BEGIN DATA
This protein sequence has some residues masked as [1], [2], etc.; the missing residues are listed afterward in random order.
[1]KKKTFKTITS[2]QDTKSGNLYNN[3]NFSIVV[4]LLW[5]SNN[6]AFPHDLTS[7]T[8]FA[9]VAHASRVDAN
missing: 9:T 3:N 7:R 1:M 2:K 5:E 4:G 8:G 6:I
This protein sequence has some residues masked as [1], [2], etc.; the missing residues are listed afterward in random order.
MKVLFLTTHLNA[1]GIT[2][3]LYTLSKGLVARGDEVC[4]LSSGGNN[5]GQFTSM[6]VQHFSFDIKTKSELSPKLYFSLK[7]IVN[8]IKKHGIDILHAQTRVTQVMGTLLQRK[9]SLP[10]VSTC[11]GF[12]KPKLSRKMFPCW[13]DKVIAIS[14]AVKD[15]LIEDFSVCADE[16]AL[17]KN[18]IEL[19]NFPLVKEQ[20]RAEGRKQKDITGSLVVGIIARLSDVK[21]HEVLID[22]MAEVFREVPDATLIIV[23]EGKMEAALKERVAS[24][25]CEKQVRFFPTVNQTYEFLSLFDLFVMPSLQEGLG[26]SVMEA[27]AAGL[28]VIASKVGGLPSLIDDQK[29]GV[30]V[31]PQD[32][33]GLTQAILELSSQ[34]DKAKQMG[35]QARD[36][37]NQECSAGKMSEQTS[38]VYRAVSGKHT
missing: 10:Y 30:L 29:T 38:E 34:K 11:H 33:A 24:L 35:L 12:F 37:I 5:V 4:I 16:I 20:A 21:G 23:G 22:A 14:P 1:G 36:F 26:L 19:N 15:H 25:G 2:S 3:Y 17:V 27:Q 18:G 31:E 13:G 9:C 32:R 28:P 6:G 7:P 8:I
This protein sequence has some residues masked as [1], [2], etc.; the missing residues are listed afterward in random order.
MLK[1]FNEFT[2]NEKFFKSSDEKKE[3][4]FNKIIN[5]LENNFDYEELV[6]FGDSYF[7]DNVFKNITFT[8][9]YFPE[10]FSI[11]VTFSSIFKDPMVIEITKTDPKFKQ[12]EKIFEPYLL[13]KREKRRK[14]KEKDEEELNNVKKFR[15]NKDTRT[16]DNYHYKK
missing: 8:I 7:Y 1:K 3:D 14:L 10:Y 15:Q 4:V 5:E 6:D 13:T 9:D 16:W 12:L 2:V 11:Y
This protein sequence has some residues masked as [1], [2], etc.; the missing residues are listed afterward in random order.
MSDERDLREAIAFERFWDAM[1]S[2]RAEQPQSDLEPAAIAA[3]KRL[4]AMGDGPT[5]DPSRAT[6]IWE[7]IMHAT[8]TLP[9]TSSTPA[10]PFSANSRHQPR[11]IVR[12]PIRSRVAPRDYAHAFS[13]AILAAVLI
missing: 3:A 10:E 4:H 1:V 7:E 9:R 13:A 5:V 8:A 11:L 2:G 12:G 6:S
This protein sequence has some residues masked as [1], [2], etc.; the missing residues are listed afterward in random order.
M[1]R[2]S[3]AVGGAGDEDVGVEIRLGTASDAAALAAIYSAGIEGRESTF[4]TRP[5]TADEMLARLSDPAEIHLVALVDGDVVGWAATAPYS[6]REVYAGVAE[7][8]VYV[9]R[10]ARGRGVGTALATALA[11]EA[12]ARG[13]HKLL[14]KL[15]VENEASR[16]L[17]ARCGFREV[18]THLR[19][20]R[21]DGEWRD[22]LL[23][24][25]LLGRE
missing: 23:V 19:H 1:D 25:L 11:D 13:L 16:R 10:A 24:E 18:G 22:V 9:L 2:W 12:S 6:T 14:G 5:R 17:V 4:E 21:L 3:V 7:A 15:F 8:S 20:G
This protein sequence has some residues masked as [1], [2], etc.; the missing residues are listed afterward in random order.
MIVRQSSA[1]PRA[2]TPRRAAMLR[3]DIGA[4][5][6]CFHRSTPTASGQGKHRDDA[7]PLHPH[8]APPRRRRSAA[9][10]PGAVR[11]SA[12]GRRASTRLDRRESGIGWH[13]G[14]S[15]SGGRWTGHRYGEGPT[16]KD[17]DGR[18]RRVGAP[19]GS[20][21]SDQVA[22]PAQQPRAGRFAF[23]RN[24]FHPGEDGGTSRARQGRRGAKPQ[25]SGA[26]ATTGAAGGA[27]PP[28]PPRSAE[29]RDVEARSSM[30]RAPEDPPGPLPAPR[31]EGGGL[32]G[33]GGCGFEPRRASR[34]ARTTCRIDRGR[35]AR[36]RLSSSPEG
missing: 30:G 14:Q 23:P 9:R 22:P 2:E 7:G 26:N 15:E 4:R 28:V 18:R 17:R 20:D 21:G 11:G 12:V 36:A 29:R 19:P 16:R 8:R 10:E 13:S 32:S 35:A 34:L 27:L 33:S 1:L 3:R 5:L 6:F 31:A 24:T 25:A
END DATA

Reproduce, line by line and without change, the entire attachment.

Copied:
This protein sequence has some residues masked as [1], [2], etc.; the missing residues are listed afterward in random order.
[1]KKKTFKTITS[2]QDTKSGNLYNN[3]NFSIVV[4]LLW[5]SNN[6]AFPHDLTS[7]T[8]FA[9]VAHASRVDAN
missing: 9:T 3:N 7:R 1:M 2:K 5:E 4:G 8:G 6:I
This protein sequence has some residues masked as [1], [2], etc.; the missing residues are listed afterward in random order.
MKVLFLTTHLNA[1]GIT[2][3]LYTLSKGLVARGDEVC[4]LSSGGNN[5]GQFTSM[6]VQHFSFDIKTKSELSPKLYFSLK[7]IVN[8]IKKHGIDILHAQTRVTQVMGTLLQRK[9]SLP[10]VSTC[11]GF[12]KPKLSRKMFPCW[13]DKVIAIS[14]AVKD[15]LIEDFSVCADE[16]AL[17]KN[18]IEL[19]NFPLVKEQ[20]RAEGRKQKDITGSLVVGIIARLSDVK[21]HEVLID[22]MAEVFREVPDATLIIV[23]EGKMEAALKERVAS[24][25]CEKQVRFFPTVNQTYEFLSLFDLFVMPSLQEGLG[26]SVMEA[27]AAGL[28]VIASKVGGLPSLIDDQK[29]GV[30]V[31]PQD[32][33]GLTQAILELSSQ[34]DKAKQMG[35]QARD[36][37]NQECSAGKMSEQTS[38]VYRAVSGKHT
missing: 10:Y 30:L 29:T 38:E 34:K 11:H 33:A 24:L 35:L 12:F 37:I 5:V 4:I 16:I 20:A 21:G 23:G 22:A 14:P 1:G 36:F 26:L 19:N 15:H 25:G 2:S 3:Y 17:V 27:Q 18:G 31:E 13:G 9:C 32:R 28:P 6:G 7:P 8:I
This protein sequence has some residues masked as [1], [2], etc.; the missing residues are listed afterward in random order.
MLK[1]FNEFT[2]NEKFFKSSDEKKE[3][4]FNKIIN[5]LENNFDYEELV[6]FGDSYF[7]DNVFKNITFT[8][9]YFPE[10]FSI[11]VTFSSIFKDPMVIEITKTDPKFKQ[12]EKIFEPYLL[13]KREKRRK[14]KEKDEEELNNVKKFR[15]NKDTRT[16]DNYHYKK
missing: 8:I 7:Y 1:K 3:D 14:L 10:Y 15:Q 4:V 5:E 6:D 13:T 9:D 16:W 12:L 2:V 11:Y
This protein sequence has some residues masked as [1], [2], etc.; the missing residues are listed afterward in random order.
MSDERDLREAIAFERFWDAM[1]S[2]RAEQPQSDLEPAAIAA[3]KRL[4]AMGDGPT[5]DPSRAT[6]IWE[7]IMHAT[8]TLP[9]TSSTPA[10]PFSANSRHQPR[11]IVR[12]PIRSRVAPRDYAHAFS[13]AILAAVLI
missing: 3:A 10:E 4:H 1:V 7:E 9:R 13:A 5:V 8:A 11:L 2:G 12:G 6:S
This protein sequence has some residues masked as [1], [2], etc.; the missing residues are listed afterward in random order.
M[1]R[2]S[3]AVGGAGDEDVGVEIRLGTASDAAALAAIYSAGIEGRESTF[4]TRP[5]TADEMLARLSDPAEIHLVALVDGDVVGWAATAPYS[6]REVYAGVAE[7][8]VYV[9]R[10]ARGRGVGTALATALA[11]EA[12]ARG[13]HKLL[14]KL[15]VENEASR[16]L[17]ARCGFREV[18]THLR[19][20]R[21]DGEWRD[22]LL[23][24][25]LLGRE
missing: 23:V 19:H 1:D 25:L 11:D 13:L 16:R 10:A 24:E 18:G 22:V 9:L 2:W 12:S 6:T 14:G 5:R 17:V 4:E 21:L 3:V 7:A 15:F 8:S 20:G
This protein sequence has some residues masked as [1], [2], etc.; the missing residues are listed afterward in random order.
MIVRQSSA[1]PRA[2]TPRRAAMLR[3]DIGA[4][5][6]CFHRSTPTASGQGKHRDDA[7]PLHPH[8]APPRRRRSAA[9][10]PGAVR[11]SA[12]GRRASTRLDRRESGIGWH[13]G[14]S[15]SGGRWTGHRYGEGPT[16]KD[17]DGR[18]RRVGAP[19]GS[20][21]SDQVA[22]PAQQPRAGRFAF[23]RN[24]FHPGEDGGTSRARQGRRGAKPQ[25]SGA[26]ATTGAAGGA[27]PP[28]PPRSAE[29]RDVEARSSM[30]RAPEDPPGPLPAPR[31]EGGGL[32]G[33]GGCGFEPRRASR[34]ARTTCRIDRGR[35]AR[36]RLSSSPEG
missing: 30:G 14:Q 23:P 9:R 22:P 2:E 7:G 26:N 15:E 4:R 28:V 18:R 17:R 20:D 21:G 11:G 12:V 36:A 29:R 19:P 16:R 8:R 10:E 13:S 32:S 35:A 34:L 27:L 33:S 1:L 3:R 5:L 6:F 31:A 24:T 25:A